The spring and summer of 1945 was a very unique period in the nation's history. Wrapping up the worldwide conflagration in August, we transitioned to a period of remarkable postwar growth and the early years of cold war under President Truman and an era of consolidation under President Dwight D. Eisenhower.
Love them or hated them, Hillary, Eleanor, and other women who run for elected office or hold an appointed government position, change everything by their mere presence and tenacity. Hillary breaking the glass ceiling to the oval office is something to be celebrated not smeared with sexism. Our complicity in addressing this issue does everyone a disservice.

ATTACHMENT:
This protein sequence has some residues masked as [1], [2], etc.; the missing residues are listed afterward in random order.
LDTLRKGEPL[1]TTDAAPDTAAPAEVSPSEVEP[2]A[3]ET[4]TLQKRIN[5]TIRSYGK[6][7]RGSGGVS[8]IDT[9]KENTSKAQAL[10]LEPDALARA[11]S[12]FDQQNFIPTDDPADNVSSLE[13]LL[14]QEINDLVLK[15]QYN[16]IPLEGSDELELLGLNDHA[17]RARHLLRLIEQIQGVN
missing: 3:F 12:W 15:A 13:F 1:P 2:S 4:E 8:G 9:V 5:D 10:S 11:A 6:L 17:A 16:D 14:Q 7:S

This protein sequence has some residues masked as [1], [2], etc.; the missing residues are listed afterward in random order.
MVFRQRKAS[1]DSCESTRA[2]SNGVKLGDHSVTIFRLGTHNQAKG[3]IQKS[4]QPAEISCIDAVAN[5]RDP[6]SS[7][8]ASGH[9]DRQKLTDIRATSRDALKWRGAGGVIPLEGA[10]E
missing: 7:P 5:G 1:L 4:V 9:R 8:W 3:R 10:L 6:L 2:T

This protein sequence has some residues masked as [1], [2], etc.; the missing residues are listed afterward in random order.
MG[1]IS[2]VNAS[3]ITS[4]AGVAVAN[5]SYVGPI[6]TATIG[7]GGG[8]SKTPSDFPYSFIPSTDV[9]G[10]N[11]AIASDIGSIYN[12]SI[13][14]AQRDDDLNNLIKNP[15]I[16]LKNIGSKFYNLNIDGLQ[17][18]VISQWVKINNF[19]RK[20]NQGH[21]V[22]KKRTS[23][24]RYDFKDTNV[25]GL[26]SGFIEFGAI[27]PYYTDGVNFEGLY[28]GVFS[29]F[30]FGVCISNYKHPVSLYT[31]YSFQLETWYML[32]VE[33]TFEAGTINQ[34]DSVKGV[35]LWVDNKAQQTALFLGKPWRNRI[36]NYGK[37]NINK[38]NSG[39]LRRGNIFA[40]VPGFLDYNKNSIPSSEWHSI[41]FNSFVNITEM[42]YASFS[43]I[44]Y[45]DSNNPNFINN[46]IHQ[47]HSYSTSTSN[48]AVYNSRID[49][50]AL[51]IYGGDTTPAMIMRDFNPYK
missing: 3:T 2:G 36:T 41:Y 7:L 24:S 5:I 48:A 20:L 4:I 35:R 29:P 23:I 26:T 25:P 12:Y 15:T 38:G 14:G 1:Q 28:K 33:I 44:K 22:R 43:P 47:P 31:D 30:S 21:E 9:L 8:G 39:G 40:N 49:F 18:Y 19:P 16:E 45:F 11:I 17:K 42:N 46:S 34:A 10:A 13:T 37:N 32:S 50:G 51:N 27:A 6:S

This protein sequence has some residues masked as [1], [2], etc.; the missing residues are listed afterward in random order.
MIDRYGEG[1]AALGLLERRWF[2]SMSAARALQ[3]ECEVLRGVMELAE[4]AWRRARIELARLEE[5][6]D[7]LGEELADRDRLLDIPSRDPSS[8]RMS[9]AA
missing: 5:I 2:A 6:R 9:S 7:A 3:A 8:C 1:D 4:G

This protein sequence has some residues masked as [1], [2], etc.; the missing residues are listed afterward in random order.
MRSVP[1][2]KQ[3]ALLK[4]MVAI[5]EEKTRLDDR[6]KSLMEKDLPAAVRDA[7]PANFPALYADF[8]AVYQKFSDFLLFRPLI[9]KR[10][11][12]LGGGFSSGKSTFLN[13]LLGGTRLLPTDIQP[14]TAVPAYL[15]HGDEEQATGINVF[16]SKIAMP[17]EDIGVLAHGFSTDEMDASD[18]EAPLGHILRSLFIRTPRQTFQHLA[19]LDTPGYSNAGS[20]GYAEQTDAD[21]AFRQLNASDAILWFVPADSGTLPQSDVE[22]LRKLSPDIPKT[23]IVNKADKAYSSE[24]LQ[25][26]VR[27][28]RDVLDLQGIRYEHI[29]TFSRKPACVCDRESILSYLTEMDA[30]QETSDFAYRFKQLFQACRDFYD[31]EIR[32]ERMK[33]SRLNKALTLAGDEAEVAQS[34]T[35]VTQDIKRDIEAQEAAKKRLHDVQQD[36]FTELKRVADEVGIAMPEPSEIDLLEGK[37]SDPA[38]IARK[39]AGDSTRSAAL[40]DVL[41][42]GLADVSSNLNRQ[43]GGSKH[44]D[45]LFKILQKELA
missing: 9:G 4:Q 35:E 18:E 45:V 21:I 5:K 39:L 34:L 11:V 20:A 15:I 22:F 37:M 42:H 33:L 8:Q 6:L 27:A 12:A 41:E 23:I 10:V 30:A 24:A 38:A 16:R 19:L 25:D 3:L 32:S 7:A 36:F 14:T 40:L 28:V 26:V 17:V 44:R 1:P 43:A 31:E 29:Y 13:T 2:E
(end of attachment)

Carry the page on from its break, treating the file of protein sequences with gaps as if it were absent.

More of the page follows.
A newly published book has reminded those who care about social justice in America about one of its strongest and most effective advocates, the late James Dumpson. The book is Reflections on the American Social Welfare State by Alma Carten, and it sheds new light on the life and career of this courageous, lifelong crusader for human rights.
Emma Lazarus, who's proud and shinning words stand indelibly inscribed on the pedestal of the Statue of Liberty, would weep in sorrow and shame if she were with us today as an ever increasing number of our political "leaders" and citizens call for the United States to extinguish the flame of liberty on Middle Eastern refugees of war.
We need to summon the political will to create -- for the first time -- an American labor force of committed citizens that reaches across boundaries of class, race, gender, and religion and involves all Americans. Only then can those in despair envision a future in which they and their children live useful lives as contributing members of our society.